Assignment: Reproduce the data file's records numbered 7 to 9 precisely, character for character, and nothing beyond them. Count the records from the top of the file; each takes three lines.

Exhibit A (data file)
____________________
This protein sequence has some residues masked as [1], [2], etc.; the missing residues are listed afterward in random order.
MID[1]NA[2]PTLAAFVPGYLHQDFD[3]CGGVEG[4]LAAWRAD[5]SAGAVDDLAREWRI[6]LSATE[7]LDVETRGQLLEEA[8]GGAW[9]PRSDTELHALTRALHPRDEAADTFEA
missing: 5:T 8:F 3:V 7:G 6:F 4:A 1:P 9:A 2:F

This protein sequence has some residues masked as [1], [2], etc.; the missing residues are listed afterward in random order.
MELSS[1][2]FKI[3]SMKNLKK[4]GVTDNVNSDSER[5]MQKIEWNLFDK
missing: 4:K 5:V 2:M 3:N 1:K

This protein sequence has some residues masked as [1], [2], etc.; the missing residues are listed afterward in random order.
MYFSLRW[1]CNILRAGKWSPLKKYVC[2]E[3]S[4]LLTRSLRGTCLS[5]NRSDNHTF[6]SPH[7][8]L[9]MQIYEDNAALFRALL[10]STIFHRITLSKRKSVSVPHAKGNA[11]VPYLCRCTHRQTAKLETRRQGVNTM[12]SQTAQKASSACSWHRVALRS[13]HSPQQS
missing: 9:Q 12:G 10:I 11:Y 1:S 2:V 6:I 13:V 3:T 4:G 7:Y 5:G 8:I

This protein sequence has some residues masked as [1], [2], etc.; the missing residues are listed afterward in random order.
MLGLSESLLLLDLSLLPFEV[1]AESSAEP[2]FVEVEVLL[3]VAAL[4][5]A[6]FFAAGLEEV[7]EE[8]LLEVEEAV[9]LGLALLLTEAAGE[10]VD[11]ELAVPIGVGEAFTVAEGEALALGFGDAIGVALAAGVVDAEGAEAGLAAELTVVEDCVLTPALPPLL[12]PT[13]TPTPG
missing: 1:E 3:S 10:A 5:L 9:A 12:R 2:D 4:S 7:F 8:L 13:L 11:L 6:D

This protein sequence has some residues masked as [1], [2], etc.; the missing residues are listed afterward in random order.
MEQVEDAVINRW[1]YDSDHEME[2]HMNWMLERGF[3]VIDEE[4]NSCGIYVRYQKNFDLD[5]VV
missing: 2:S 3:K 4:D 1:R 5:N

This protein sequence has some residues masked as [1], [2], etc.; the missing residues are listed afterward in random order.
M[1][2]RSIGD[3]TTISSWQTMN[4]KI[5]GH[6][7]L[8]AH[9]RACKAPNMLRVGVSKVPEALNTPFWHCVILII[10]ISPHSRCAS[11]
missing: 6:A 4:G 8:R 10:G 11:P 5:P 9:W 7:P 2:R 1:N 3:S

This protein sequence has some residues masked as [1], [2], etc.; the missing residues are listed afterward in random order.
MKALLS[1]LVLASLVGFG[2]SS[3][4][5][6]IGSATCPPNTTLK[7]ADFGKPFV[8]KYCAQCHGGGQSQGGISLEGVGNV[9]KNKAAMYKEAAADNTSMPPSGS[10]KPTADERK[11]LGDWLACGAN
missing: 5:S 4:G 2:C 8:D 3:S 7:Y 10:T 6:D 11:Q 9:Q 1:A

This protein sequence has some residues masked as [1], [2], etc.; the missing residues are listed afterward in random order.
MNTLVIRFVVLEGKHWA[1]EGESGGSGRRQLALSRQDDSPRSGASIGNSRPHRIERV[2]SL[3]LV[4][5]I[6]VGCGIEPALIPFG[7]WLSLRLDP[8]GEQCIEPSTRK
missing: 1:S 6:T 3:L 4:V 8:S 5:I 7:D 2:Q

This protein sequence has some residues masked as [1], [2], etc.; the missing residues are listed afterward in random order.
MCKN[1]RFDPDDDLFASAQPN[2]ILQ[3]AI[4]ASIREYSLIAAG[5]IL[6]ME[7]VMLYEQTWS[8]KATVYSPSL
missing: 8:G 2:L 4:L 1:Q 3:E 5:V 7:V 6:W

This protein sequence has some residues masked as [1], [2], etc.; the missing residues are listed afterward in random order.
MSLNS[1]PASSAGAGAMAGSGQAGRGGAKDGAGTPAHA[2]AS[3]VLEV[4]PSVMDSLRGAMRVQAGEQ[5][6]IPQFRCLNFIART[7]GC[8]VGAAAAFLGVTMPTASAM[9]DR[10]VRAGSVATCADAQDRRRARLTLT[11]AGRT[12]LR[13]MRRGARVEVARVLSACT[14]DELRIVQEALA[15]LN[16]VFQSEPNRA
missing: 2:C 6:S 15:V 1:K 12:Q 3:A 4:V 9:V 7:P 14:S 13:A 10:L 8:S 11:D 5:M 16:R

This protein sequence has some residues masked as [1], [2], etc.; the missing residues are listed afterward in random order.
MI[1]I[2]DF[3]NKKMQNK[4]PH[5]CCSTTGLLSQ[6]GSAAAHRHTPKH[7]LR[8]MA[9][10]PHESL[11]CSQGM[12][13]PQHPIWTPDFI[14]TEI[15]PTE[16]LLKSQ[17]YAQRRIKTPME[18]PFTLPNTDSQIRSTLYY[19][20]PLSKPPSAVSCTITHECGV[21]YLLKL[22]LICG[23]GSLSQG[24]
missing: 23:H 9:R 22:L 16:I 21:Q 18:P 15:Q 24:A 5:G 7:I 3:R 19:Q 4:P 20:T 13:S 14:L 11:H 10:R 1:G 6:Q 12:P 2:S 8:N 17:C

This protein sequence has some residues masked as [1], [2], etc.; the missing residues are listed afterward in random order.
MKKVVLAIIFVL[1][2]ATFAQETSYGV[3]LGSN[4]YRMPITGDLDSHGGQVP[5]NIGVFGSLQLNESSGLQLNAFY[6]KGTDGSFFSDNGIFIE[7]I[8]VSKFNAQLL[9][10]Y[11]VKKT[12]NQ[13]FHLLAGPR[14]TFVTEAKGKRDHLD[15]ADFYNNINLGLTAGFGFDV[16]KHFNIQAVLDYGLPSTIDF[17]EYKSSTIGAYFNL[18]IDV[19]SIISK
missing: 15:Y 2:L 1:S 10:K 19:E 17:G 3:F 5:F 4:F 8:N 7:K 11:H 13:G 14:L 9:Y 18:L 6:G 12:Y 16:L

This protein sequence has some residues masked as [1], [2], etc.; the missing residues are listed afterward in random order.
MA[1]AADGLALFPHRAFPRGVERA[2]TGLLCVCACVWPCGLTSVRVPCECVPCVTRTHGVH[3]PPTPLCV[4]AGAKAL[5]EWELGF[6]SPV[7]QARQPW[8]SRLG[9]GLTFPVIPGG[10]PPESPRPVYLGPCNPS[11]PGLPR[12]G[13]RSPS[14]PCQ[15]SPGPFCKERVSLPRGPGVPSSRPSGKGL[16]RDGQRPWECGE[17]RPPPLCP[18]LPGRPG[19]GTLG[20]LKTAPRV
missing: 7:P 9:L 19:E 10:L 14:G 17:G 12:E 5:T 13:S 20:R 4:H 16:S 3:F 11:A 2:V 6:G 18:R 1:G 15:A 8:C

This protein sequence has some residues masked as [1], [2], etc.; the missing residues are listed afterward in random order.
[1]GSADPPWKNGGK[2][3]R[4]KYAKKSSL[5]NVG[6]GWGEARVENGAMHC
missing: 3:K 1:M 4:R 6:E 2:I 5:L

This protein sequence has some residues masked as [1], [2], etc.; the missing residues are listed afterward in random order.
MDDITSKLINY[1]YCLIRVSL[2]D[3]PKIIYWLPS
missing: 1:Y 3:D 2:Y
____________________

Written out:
This protein sequence has some residues masked as [1], [2], etc.; the missing residues are listed afterward in random order.
MKALLS[1]LVLASLVGFG[2]SS[3][4][5][6]IGSATCPPNTTLK[7]ADFGKPFV[8]KYCAQCHGGGQSQGGISLEGVGNV[9]KNKAAMYKEAAADNTSMPPSGS[10]KPTADERK[11]LGDWLACGAN
missing: 5:S 4:G 2:C 8:D 3:S 7:Y 10:T 6:D 11:Q 9:Q 1:A

This protein sequence has some residues masked as [1], [2], etc.; the missing residues are listed afterward in random order.
MNTLVIRFVVLEGKHWA[1]EGESGGSGRRQLALSRQDDSPRSGASIGNSRPHRIERV[2]SL[3]LV[4][5]I[6]VGCGIEPALIPFG[7]WLSLRLDP[8]GEQCIEPSTRK
missing: 1:S 6:T 3:L 4:V 8:S 5:I 7:D 2:Q

This protein sequence has some residues masked as [1], [2], etc.; the missing residues are listed afterward in random order.
MCKN[1]RFDPDDDLFASAQPN[2]ILQ[3]AI[4]ASIREYSLIAAG[5]IL[6]ME[7]VMLYEQTWS[8]KATVYSPSL
missing: 8:G 2:L 4:L 1:Q 3:E 5:V 7:V 6:W